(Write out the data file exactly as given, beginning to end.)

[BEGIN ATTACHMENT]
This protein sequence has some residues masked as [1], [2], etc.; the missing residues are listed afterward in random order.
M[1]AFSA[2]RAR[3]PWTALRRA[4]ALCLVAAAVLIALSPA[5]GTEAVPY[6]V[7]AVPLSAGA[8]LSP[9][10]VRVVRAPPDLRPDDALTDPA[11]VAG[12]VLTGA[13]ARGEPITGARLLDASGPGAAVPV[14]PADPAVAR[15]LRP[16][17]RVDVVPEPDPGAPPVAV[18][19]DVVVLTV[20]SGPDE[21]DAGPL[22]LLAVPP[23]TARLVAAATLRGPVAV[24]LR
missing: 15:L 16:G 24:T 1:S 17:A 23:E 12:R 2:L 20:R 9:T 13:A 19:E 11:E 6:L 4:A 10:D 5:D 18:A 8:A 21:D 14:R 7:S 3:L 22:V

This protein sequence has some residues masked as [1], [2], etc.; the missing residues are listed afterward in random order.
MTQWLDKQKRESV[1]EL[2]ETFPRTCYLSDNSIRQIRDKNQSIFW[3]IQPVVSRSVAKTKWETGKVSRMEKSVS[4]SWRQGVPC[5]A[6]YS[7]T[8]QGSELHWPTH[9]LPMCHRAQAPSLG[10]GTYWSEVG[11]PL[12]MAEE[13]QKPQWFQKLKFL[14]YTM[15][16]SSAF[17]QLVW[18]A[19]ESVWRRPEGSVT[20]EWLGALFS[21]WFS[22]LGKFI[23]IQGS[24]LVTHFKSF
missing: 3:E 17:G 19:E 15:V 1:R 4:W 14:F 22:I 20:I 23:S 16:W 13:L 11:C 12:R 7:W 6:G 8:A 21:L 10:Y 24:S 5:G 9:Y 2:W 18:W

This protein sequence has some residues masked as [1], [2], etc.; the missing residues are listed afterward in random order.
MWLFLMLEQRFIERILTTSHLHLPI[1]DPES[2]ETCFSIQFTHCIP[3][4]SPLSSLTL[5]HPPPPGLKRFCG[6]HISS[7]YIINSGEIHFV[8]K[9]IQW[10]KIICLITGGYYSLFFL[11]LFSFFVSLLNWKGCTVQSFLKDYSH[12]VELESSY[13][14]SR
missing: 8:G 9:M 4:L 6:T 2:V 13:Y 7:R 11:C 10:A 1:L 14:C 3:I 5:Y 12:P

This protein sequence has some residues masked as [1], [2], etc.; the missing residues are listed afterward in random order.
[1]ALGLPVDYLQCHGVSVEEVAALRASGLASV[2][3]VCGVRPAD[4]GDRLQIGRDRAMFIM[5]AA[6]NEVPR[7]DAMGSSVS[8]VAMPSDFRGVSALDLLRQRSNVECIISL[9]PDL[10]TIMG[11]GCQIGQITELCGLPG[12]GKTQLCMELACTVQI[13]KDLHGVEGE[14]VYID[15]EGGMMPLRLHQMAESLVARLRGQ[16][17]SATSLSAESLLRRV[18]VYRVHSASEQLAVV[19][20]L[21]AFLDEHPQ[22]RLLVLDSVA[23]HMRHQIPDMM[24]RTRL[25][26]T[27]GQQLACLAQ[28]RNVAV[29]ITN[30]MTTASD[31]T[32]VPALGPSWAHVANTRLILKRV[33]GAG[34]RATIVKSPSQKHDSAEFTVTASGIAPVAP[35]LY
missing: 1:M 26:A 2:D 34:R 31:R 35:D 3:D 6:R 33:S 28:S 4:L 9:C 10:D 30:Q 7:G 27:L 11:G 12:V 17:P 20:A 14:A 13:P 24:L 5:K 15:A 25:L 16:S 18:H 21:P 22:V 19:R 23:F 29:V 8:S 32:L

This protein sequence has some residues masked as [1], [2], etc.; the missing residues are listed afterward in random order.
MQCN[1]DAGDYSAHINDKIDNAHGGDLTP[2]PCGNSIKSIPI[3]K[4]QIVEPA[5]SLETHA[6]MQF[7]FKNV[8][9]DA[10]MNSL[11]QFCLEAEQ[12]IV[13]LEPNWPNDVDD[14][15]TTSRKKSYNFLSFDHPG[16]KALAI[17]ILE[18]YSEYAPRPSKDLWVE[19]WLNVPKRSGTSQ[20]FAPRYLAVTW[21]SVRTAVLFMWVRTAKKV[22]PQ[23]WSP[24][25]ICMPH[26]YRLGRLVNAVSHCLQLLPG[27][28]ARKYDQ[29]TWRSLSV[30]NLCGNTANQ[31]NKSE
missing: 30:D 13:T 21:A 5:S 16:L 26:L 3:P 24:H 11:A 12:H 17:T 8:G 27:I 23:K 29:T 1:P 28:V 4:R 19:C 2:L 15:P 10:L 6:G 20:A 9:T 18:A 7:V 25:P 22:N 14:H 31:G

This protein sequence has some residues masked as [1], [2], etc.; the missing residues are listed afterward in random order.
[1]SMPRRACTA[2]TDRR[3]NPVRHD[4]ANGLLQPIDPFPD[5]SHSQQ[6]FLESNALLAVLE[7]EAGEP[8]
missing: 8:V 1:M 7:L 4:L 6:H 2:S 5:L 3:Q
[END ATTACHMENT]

This protein sequence has some residues masked as [1], [2], etc.; the missing residues are listed afterward in random order.
M[1]AFSA[2]RAR[3]PWTALRRA[4]ALCLVAAAVLIALSPA[5]GTEAVPY[6]V[7]AVPLSAGA[8]LSP[9][10]VRVVRAPPDLRPDDALTDPA[11]VAG[12]VLTGA[13]ARGEPITGARLLDASGPGAAVPV[14]PADPAVAR[15]LRP[16][17]RVDVVPEPDPGAPPVAV[18][19]DVVVLTV[20]SGPDE[21]DAGPL[22]LLAVPP[23]TARLVAAATLRGPVAV[24]LR
missing: 15:L 16:G 24:T 1:S 17:A 23:E 12:R 2:L 20:R 9:T 13:A 19:E 11:E 6:L 4:A 10:D 5:D 18:A 8:A 21:D 14:R 7:S 3:L 22:V

This protein sequence has some residues masked as [1], [2], etc.; the missing residues are listed afterward in random order.
MTQWLDKQKRESV[1]EL[2]ETFPRTCYLSDNSIRQIRDKNQSIFW[3]IQPVVSRSVAKTKWETGKVSRMEKSVS[4]SWRQGVPC[5]A[6]YS[7]T[8]QGSELHWPTH[9]LPMCHRAQAPSLG[10]GTYWSEVG[11]PL[12]MAEE[13]QKPQWFQKLKFL[14]YTM[15][16]SSAF[17]QLVW[18]A[19]ESVWRRPEGSVT[20]EWLGALFS[21]WFS[22]LGKFI[23]IQGS[24]LVTHFKSF
missing: 3:E 17:G 19:E 15:V 1:R 4:W 14:F 22:I 20:I 23:S 16:W 13:L 11:C 12:R 7:W 6:G 8:A 21:L 10:Y 24:S 5:G 9:Y 2:W 18:W

This protein sequence has some residues masked as [1], [2], etc.; the missing residues are listed afterward in random order.
MWLFLMLEQRFIERILTTSHLHLPI[1]DPES[2]ETCFSIQFTHCIP[3][4]SPLSSLTL[5]HPPPPGLKRFCG[6]HISS[7]YIINSGEIHFV[8]K[9]IQW[10]KIICLITGGYYSLFFL[11]LFSFFVSLLNWKGCTVQSFLKDYSH[12]VELESSY[13][14]SR
missing: 8:G 9:M 4:L 6:T 2:V 13:Y 7:R 11:C 10:A 1:L 14:C 3:I 5:Y 12:P

This protein sequence has some residues masked as [1], [2], etc.; the missing residues are listed afterward in random order.
[1]ALGLPVDYLQCHGVSVEEVAALRASGLASV[2][3]VCGVRPAD[4]GDRLQIGRDRAMFIM[5]AA[6]NEVPR[7]DAMGSSVS[8]VAMPSDFRGVSALDLLRQRSNVECIISL[9]PDL[10]TIMG[11]GCQIGQITELCGLPG[12]GKTQLCMELACTVQI[13]KDLHGVEGE[14]VYID[15]EGGMMPLRLHQMAESLVARLRGQ[16][17]SATSLSAESLLRRV[18]VYRVHSASEQLAVV[19][20]L[21]AFLDEHPQ[22]RLLVLDSVA[23]HMRHQIPDMM[24]RTRL[25][26]T[27]GQQLACLAQ[28]RNVAV[29]ITN[30]MTTASD[31]T[32]VPALGPSWAHVANTRLILKRV[33]GAG[34]RATIVKSPSQKHDSAEFTVTASGIAPVAP[35]LY
missing: 1:M 26:A 2:D 34:R 31:R 35:D 3:D 6:R 33:S 28:S 4:L 9:C 10:D 30:Q 7:G 27:L 11:G 12:V 17:P 20:A 14:A 13:P 24:L 5:K 15:A 25:L 16:S 18:H 21:P 22:V 19:R 23:F 29:V 8:S 32:L

This protein sequence has some residues masked as [1], [2], etc.; the missing residues are listed afterward in random order.
MQCN[1]DAGDYSAHINDKIDNAHGGDLTP[2]PCGNSIKSIPI[3]K[4]QIVEPA[5]SLETHA[6]MQF[7]FKNV[8][9]DA[10]MNSL[11]QFCLEAEQ[12]IV[13]LEPNWPNDVDD[14][15]TTSRKKSYNFLSFDHPG[16]KALAI[17]ILE[18]YSEYAPRPSKDLWVE[19]WLNVPKRSGTSQ[20]FAPRYLAVTW[21]SVRTAVLFMWVRTAKKV[22]PQ[23]WSP[24][25]ICMPH[26]YRLGRLVNAVSHCLQLLPG[27][28]ARKYDQ[29]TWRSLSV[30]NLCGNTANQ[31]NKSE
missing: 30:D 13:T 21:A 5:S 16:L 26:L 3:P 24:H 11:A 12:H 17:T 8:G 27:I 23:K 29:T 1:P 28:V 4:R 19:C 2:L 15:P 10:L 6:G 20:A 9:T 18:A 7:V 25:P 22:N 14:H 31:G

This protein sequence has some residues masked as [1], [2], etc.; the missing residues are listed afterward in random order.
[1]SMPRRACTA[2]TDRR[3]NPVRHD[4]ANGLLQPIDPFPD[5]SHSQQ[6]FLESNALLAVLE[7]EAGEP[8]
missing: 8:V 1:M 7:L 4:L 6:H 2:S 5:L 3:Q